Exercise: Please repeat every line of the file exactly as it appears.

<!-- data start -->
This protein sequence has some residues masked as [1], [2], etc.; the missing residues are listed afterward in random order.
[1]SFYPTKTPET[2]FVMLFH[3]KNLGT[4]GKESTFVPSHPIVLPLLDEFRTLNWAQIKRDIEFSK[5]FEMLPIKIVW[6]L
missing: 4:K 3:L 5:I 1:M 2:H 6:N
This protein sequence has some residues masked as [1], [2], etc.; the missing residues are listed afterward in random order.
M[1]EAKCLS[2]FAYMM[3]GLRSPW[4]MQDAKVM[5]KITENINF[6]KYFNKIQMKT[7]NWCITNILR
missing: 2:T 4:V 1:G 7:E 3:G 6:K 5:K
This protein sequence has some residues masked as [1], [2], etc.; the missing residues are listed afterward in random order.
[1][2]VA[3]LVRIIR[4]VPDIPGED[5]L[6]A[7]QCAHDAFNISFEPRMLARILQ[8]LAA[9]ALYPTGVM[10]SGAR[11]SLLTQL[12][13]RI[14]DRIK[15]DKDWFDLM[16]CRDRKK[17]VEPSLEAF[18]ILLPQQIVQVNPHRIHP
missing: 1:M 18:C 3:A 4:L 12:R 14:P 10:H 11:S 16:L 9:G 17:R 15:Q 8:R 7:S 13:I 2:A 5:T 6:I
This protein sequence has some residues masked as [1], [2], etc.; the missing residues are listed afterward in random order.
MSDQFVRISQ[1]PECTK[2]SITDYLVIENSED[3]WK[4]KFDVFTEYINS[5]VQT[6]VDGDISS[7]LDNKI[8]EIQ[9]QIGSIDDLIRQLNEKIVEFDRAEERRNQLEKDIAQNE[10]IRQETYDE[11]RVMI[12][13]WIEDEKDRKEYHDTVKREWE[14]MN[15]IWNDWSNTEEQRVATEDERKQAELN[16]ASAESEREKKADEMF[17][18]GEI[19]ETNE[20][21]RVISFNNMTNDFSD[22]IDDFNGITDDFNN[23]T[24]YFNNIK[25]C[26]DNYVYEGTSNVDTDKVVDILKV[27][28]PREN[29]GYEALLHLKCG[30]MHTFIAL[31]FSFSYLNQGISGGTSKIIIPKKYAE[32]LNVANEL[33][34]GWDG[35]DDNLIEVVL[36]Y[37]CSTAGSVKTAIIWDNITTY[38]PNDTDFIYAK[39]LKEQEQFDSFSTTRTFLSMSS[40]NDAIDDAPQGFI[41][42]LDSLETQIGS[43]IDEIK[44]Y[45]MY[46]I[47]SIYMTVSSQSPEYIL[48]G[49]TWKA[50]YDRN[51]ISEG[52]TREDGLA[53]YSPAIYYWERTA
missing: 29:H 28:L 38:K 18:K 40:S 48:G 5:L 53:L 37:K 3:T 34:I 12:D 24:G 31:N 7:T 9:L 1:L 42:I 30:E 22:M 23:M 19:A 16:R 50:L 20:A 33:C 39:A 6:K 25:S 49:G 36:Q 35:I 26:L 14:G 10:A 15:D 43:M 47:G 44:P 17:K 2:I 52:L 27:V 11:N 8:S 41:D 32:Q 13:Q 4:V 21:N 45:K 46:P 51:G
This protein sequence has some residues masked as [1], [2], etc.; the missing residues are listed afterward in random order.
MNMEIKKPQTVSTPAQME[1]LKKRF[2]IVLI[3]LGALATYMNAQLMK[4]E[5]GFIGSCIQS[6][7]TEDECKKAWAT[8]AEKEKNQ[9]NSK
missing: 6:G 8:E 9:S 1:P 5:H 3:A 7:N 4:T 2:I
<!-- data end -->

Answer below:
This protein sequence has some residues masked as [1], [2], etc.; the missing residues are listed afterward in random order.
[1]SFYPTKTPET[2]FVMLFH[3]KNLGT[4]GKESTFVPSHPIVLPLLDEFRTLNWAQIKRDIEFSK[5]FEMLPIKIVW[6]L
missing: 4:K 3:L 5:I 1:M 2:H 6:N
This protein sequence has some residues masked as [1], [2], etc.; the missing residues are listed afterward in random order.
M[1]EAKCLS[2]FAYMM[3]GLRSPW[4]MQDAKVM[5]KITENINF[6]KYFNKIQMKT[7]NWCITNILR
missing: 2:T 4:V 1:G 7:E 3:G 6:K 5:K
This protein sequence has some residues masked as [1], [2], etc.; the missing residues are listed afterward in random order.
[1][2]VA[3]LVRIIR[4]VPDIPGED[5]L[6]A[7]QCAHDAFNISFEPRMLARILQ[8]LAA[9]ALYPTGVM[10]SGAR[11]SLLTQL[12][13]RI[14]DRIK[15]DKDWFDLM[16]CRDRKK[17]VEPSLEAF[18]ILLPQQIVQVNPHRIHP
missing: 1:M 18:C 3:A 4:L 12:R 14:P 10:H 11:S 16:L 9:G 17:R 15:Q 8:R 7:S 13:I 2:A 5:T 6:I
This protein sequence has some residues masked as [1], [2], etc.; the missing residues are listed afterward in random order.
MSDQFVRISQ[1]PECTK[2]SITDYLVIENSED[3]WK[4]KFDVFTEYINS[5]VQT[6]VDGDISS[7]LDNKI[8]EIQ[9]QIGSIDDLIRQLNEKIVEFDRAEERRNQLEKDIAQNE[10]IRQETYDE[11]RVMI[12][13]WIEDEKDRKEYHDTVKREWE[14]MN[15]IWNDWSNTEEQRVATEDERKQAELN[16]ASAESEREKKADEMF[17][18]GEI[19]ETNE[20][21]RVISFNNMTNDFSD[22]IDDFNGITDDFNN[23]T[24]YFNNIK[25]C[26]DNYVYEGTSNVDTDKVVDILKV[27][28]PREN[29]GYEALLHLKCG[30]MHTFIAL[31]FSFSYLNQGISGGTSKIIIPKKYAE[32]LNVANEL[33][34]GWDG[35]DDNLIEVVL[36]Y[37]CSTAGSVKTAIIWDNITTY[38]PNDTDFIYAK[39]LKEQEQFDSFSTTRTFLSMSS[40]NDAIDDAPQGFI[41][42]LDSLETQIGS[43]IDEIK[44]Y[45]MY[46]I[47]SIYMTVSSQSPEYIL[48]G[49]TWKA[50]YDRN[51]ISEG[52]TREDGLA[53]YSPAIYYWERTA
missing: 29:H 28:L 38:K 18:K 40:S 48:G 5:L 53:L 37:K 3:T 34:I 12:D 24:G 31:N 7:T 9:L 1:L 42:I 30:E 22:M 23:M 19:A 16:R 50:L 20:A 33:C 39:A 6:K 25:S 49:G 36:Q 35:I 26:L 14:G 10:A 15:D 43:M 47:G 44:P 17:K 2:I 52:L 27:V 11:N 8:S 41:D 32:Q 13:Q 4:V 21:N 45:K 46:P 51:G
This protein sequence has some residues masked as [1], [2], etc.; the missing residues are listed afterward in random order.
MNMEIKKPQTVSTPAQME[1]LKKRF[2]IVLI[3]LGALATYMNAQLMK[4]E[5]GFIGSCIQS[6][7]TEDECKKAWAT[8]AEKEKNQ[9]NSK
missing: 6:G 8:E 9:S 1:P 5:H 3:A 7:N 4:T 2:I